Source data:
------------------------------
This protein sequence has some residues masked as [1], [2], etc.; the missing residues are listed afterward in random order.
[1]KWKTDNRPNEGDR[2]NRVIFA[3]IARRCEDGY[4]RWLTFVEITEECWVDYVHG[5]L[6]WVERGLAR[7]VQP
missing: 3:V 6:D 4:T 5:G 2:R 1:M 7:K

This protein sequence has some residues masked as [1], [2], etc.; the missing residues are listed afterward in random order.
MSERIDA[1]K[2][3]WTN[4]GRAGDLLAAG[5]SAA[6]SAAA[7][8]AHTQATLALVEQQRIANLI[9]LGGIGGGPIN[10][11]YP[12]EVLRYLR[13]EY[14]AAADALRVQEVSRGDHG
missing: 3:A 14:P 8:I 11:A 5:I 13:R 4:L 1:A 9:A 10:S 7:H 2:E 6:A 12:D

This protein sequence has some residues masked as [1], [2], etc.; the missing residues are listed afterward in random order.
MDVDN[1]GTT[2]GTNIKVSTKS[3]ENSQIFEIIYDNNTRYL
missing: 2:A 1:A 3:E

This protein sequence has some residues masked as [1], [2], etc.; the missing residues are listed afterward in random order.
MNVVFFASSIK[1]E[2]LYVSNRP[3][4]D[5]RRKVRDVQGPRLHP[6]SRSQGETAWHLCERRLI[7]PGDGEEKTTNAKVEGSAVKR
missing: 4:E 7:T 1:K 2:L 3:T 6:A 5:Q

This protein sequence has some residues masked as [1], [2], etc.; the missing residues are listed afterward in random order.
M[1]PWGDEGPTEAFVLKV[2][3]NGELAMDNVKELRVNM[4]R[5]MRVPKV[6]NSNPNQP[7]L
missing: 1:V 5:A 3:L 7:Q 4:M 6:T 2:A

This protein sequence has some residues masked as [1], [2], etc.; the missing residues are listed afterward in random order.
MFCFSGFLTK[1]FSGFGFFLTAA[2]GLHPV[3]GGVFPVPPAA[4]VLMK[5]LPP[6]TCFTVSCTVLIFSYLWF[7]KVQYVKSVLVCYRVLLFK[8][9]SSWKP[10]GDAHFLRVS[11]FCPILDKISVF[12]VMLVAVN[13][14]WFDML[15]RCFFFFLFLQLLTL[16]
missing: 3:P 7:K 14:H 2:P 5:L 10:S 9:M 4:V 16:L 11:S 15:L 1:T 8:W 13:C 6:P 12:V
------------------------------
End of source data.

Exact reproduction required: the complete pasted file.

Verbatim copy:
This protein sequence has some residues masked as [1], [2], etc.; the missing residues are listed afterward in random order.
[1]KWKTDNRPNEGDR[2]NRVIFA[3]IARRCEDGY[4]RWLTFVEITEECWVDYVHG[5]L[6]WVERGLAR[7]VQP
missing: 3:V 6:D 4:T 5:G 2:R 1:M 7:K

This protein sequence has some residues masked as [1], [2], etc.; the missing residues are listed afterward in random order.
MSERIDA[1]K[2][3]WTN[4]GRAGDLLAAG[5]SAA[6]SAAA[7][8]AHTQATLALVEQQRIANLI[9]LGGIGGGPIN[10][11]YP[12]EVLRYLR[13]EY[14]AAADALRVQEVSRGDHG
missing: 3:A 14:P 8:I 11:A 5:I 13:R 4:L 1:A 9:A 10:S 7:H 2:E 6:A 12:D

This protein sequence has some residues masked as [1], [2], etc.; the missing residues are listed afterward in random order.
MDVDN[1]GTT[2]GTNIKVSTKS[3]ENSQIFEIIYDNNTRYL
missing: 2:A 1:A 3:E

This protein sequence has some residues masked as [1], [2], etc.; the missing residues are listed afterward in random order.
MNVVFFASSIK[1]E[2]LYVSNRP[3][4]D[5]RRKVRDVQGPRLHP[6]SRSQGETAWHLCERRLI[7]PGDGEEKTTNAKVEGSAVKR
missing: 4:E 7:T 1:K 2:L 3:T 6:A 5:Q

This protein sequence has some residues masked as [1], [2], etc.; the missing residues are listed afterward in random order.
M[1]PWGDEGPTEAFVLKV[2][3]NGELAMDNVKELRVNM[4]R[5]MRVPKV[6]NSNPNQP[7]L
missing: 1:V 5:A 3:L 7:Q 4:M 6:T 2:A

This protein sequence has some residues masked as [1], [2], etc.; the missing residues are listed afterward in random order.
MFCFSGFLTK[1]FSGFGFFLTAA[2]GLHPV[3]GGVFPVPPAA[4]VLMK[5]LPP[6]TCFTVSCTVLIFSYLWF[7]KVQYVKSVLVCYRVLLFK[8][9]SSWKP[10]GDAHFLRVS[11]FCPILDKISVF[12]VMLVAVN[13][14]WFDML[15]RCFFFFLFLQLLTL[16]
missing: 3:P 7:K 14:H 2:P 5:L 10:S 9:M 4:V 16:L 11:S 15:L 1:T 8:W 13:C 6:P 12:V